Some general notices
First things first, preventing is easier than fixing up later. Here are some tips:Tip 1: Don't enclose your map in one huge box. Take a look at the image below. This is the skyline of an example map. Black are brushes, blue is the skybox.
|1.) This map is pretty optimized. By making sure there is as little "wasted" space as possible you make sure the compile process doesn't waste time and effort on area's the player never gets to. With "wasted" space I mean space which is on the inside of your map, but the player never gets to. Large (high) skyboxes are not good, as the player never gets to them but the compile programs actually do work just in case the player does get to them. What a waste of time! You are far better at deciding where the player can or can't get to.|
|2.) This map is quite acceptable, though you can understand how situation 1 is much better, since it has the least amount of "wasted" space in it. This situation has one advantage though: Because there is skybox above the lower buildings, the compile tools will understand the player can see over the smaller buildings to see the big one. In situation 1, a player standing to the left of the leftmost building wouldn't be able to see the big building even if that building was twice as high.|
|3.) This situation is bad. DON'T DO THIS! There is tons of wasted space, and the green area below our level is completely useless. It may even cause the compile programs to think the player can see underneath the level, which causes the entire level to be drawn when that is not needed. Also, the red sides of the brushes are rendered, whereas in the other situations they would have been deleted because they were considered outside the level.|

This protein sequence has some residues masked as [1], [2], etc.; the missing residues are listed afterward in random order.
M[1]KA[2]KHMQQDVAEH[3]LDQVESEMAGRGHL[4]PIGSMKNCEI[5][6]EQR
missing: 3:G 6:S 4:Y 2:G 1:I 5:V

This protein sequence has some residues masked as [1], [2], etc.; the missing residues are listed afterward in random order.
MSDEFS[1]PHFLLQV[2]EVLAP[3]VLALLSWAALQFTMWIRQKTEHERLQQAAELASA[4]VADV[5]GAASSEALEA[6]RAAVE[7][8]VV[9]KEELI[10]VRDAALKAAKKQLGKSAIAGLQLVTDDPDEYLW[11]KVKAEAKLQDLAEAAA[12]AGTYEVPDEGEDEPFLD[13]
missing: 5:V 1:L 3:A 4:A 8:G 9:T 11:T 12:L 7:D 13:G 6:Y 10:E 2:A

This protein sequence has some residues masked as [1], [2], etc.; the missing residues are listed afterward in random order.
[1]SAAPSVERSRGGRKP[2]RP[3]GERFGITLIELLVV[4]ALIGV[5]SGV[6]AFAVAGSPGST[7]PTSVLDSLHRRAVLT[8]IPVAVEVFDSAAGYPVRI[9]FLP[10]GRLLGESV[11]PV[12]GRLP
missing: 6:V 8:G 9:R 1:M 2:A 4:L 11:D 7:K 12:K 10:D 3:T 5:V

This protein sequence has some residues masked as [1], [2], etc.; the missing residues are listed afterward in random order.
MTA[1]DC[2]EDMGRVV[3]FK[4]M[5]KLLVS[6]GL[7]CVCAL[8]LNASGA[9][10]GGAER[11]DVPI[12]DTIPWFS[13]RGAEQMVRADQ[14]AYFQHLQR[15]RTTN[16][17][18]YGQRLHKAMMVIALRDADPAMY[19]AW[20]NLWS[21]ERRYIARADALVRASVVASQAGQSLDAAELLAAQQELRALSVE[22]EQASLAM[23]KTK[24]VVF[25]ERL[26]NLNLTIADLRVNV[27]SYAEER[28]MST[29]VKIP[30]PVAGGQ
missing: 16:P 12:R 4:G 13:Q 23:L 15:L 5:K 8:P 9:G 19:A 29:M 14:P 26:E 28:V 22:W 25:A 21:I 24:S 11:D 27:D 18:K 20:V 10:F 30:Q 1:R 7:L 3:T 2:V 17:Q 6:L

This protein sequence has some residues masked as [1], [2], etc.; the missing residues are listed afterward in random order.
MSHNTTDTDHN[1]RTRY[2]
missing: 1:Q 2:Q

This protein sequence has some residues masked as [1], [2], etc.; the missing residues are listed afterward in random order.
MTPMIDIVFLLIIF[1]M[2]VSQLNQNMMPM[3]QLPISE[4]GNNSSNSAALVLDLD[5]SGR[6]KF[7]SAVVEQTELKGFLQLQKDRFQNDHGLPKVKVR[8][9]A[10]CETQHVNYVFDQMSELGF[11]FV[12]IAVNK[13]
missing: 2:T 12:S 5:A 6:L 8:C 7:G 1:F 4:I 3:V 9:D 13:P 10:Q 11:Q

|4.) This is the most ideal situation I can think of. The 3d-skybox allows the player to see all the buildings they can, while still making sure the playable area is as small as posslbe, thus giving us the least amount of wasted space. Remember that geometry ( =brushes ) in the 3d-skybox is much easier to render than geometry in the main level, this is because a 3d-skybox is scaled down to 1/16th of the normal size. This is why this is the best situation. If you have Counterstrike:source, check out de_aztec: You will be able to see how low the actual skybox is: all the roofs you see are actually part of the 3d-skybox. For a tutorial about 3d-skyboxes, check this out. Besides optimizing, 3d-skyboxes are also usefull for making the level appear much bigger than it actually is. If you have a skybox, also make a 3d-skybox, even if it's just for looks. Don't make the 3d-skybox too detailed though, as it gets rendered behind everything.|
Fixing leaks increases compile times, because the biggest part of the compile process doesn't happen when leaks are present. So don't think leaks are a good thing because of that! Fixing leaks WILL increase map-speed. A tutorial about leaks, what they are and how to fix them, can be found here. If your map has leaks, the main optimizing process, vvis, will not work at all. Vvis is the process that calculates which parts of the level are visible from where, thus allowing the game to know which parts of the level don't need to be rendered at any time. Thus leaks cause more of the map to be rendered than needed, and that sucks.
Don't make brushes overlap
Overlapping brushes are a sign of sloppy work. Your level looks much cleaner without them, and you don't need to worry about compile tools getting a headache figuring out how these brushes should have been made. Ocassionally these brushes are visible ingame, resulting in wierd effects. Unless that is your goal, don't make brushes overlap. There are exceptions offcourse: triggers and other volumetric entities consisting of brushes can overlap each other no problem. As long as the overlapping brushes themselves are not visible, nothing is wrong. However, it is still a good thing to reduce this as much as possible, so you can work easier. Noone can work on a messy desk, nor can anyone with a messy map. Learn to do this and you'll thank yourself later.
Don't make displacements overlapDisplacements aren't cut to size like world-brushes, they are rendered as you make them. If you make a displacement under a house where noone can see it, it still gets rendered. ENTIRELY! Even when the visible part is 1 unit big!
Big displacements that go under walls and other big objects may be rendered more often than you desire!
Don't overdo dynamic lights